Peaceful Tectonics


The Mysterious = The Most Beautiful
December 5, 2008, 3:38 am
Filed under: Philosophy, Religion

This is a segment I found while surfing the NPR site.  It seems that they have rejuvenated their old radio series “This I Believe” which is based on a 1950s radio program of the same name, hosted by Edward R. Murrow. Murrow described the series as seeking”to point to the common meeting grounds of beliefs, which is the essence of brotherhood and the floor of our civilization.” How can you not love the premise of this show!?  I recommend taking a few minutes to read an assortment of testimonies, some of which are very personal declarations.  It is so important to hear the personal truths of others, whether we agree or disagree it helps us glean a better understanding of our own reality and our own philosophy of life.  I decided that Albert Einstein’s testimony was the most insightful.  I completely related to his sentiments about the Mysteries of the Universe and the importance of the creative feeling individual. 

Albert Einstein “This I believe” NPR

 

 

This essay aired circa 1954.

The most beautiful thing we can experience is the Mysterious — the knowledge of the existence of something unfathomable to us, the manifestation of the most profound reason coupled with the most brilliant beauty. I cannot imagine a God who rewards and punishes the objects of his creation, or who has a will of the kind we experience in ourselves. I am satisfied with the mystery of life’s eternity and with the awareness of — and glimpse into — the marvelous construction of the existing world together with the steadfast determination to comprehend a portion, be it ever so tiny, of the reason that manifests itself in nature. This is the basis of cosmic religiosity, and it appears to me that the most important function of art and science is to awaken this feeling among the receptive and keep it alive.

I sense that it is not the State that has intrinsic value in the machinery of humankind, but rather the creative, feeling individual — the personality alone that creates the noble and sublime.

Man’s ethical behavior should be effectively grounded on compassion, nurture and social bonds. What is moral is not of the divine, but rather a purely human matter, albeit the most important of all human matters. In the course of history, the ideals pertaining to human beings’ behavior towards each other and pertaining to the preferred organization of their communities have been espoused and taught by enlightened individuals. These ideals and convictions — results of historical experience, empathy and the need for beauty and harmony — have usually been willingly recognized by human beings, at least in theory.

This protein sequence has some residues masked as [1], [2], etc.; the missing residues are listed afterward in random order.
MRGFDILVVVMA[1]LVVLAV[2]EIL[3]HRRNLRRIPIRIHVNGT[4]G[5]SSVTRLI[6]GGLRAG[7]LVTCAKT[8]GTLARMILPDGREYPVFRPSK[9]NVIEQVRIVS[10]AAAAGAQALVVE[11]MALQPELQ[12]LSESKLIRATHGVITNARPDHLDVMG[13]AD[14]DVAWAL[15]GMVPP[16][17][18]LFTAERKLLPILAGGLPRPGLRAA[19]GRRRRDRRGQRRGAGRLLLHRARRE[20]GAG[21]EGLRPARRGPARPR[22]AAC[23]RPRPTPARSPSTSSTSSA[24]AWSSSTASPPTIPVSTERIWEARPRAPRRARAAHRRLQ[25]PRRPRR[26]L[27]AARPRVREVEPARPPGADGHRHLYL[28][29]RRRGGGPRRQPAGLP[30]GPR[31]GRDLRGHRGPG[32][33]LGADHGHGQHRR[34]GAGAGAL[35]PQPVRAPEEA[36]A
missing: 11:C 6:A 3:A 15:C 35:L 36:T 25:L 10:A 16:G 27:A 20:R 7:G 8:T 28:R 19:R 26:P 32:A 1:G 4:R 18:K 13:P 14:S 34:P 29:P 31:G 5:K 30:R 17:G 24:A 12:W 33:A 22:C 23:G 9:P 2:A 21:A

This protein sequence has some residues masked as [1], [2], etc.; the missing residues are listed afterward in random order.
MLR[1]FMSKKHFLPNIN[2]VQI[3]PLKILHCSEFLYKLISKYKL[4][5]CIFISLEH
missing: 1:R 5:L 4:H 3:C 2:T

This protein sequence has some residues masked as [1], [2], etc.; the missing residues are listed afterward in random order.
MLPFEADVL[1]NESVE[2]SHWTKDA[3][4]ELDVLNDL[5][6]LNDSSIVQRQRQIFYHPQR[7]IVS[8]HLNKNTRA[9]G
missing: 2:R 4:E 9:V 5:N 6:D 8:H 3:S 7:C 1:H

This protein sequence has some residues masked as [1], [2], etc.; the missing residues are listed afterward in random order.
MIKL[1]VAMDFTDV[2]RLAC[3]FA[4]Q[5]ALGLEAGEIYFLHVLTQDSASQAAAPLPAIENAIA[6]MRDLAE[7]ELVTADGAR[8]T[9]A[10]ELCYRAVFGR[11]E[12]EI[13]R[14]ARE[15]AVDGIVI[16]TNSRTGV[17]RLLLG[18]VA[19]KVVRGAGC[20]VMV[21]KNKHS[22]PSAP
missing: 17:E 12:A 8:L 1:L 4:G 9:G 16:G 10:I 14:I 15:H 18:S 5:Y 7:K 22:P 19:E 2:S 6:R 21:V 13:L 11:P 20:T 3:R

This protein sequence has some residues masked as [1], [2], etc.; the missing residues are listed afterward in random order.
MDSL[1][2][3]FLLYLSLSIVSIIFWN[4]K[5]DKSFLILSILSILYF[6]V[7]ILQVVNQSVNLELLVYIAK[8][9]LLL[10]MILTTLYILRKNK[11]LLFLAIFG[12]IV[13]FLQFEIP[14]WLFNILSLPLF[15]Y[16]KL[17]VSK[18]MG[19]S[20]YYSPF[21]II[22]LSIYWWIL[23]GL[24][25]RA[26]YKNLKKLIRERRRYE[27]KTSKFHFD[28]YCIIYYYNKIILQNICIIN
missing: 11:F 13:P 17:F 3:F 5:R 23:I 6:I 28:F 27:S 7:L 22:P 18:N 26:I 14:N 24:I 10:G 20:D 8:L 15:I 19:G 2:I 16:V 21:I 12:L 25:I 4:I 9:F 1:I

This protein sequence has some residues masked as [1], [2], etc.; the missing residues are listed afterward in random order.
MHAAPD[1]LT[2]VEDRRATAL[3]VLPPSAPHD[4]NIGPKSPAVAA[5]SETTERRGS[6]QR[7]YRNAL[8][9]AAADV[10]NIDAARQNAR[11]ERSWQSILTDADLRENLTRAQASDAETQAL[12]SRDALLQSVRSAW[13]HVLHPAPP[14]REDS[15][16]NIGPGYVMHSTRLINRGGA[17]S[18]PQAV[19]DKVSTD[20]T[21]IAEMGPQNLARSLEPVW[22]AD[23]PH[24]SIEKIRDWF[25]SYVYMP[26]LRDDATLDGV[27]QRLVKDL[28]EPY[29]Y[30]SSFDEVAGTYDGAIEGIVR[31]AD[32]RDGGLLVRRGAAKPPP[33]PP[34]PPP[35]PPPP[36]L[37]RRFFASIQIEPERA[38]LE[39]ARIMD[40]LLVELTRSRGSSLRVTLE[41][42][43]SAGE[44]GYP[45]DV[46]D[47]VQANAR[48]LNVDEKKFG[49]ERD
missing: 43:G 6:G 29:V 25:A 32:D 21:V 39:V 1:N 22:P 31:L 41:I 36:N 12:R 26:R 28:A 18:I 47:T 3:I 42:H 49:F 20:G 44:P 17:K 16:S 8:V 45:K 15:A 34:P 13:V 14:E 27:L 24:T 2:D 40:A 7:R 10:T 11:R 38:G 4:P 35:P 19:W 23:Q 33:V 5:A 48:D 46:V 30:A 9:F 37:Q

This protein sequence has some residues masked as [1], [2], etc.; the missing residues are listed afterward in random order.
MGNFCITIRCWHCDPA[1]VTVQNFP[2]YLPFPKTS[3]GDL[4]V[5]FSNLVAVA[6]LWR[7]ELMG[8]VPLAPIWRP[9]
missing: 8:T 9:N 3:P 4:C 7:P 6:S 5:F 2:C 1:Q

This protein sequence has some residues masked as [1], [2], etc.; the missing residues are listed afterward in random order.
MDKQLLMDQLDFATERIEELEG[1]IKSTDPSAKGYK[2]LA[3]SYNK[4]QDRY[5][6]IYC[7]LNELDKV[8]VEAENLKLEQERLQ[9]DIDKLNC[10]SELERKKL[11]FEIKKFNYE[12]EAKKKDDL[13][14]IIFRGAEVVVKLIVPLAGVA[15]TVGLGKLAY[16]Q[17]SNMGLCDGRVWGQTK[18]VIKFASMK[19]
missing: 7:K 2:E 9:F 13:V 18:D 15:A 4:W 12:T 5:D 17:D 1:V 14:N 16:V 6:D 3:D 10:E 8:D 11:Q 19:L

The highest principles for our aspirations and judgments are given to us westerners in the Jewish-Christian religious tradition. It is a very high goal: free and responsible development of the individual, so that he may place his powers freely and gladly in the service of all mankind.

The pursuit of recognition for their own sake, an almost fanatical love of justice and the quest for personal independence form the traditional themes of the Jewish people, of which I am a member.

But if one holds these high principles clearly before one’s eyes and compares them with the life and spirit of our times, then it is glaringly apparent that mankind finds itself at present in grave danger. I see the nature of the current crises in the juxtaposition of the individual to society. The individual feels more than ever dependent on society, but it is not felt in the positive sense, as an organic connectivity or a sense of security, but rather more as a type of endangerment to his natural rights, or even his economic existence. His place in society is further from that advanced and cultivated by his own egotistic driving factors, nonetheless hindering the weaker social driving forces to a large extent.

It is my belief that there is only one way to eliminate these evils, namely, the establishment of a planned economy coupled with an education geared towards social goals. Alongside the development of individual abilities, the education of the individual aspires to revive an ideal that is geared towards the service of our fellow man, and that needs to take the place of the glorification of power and outer success.

Translation by David Domine. Essay courtesy of the Albert Einstein Archives at The
Hebrew
University of
Jerusalem.

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Comment by doribuckner10043




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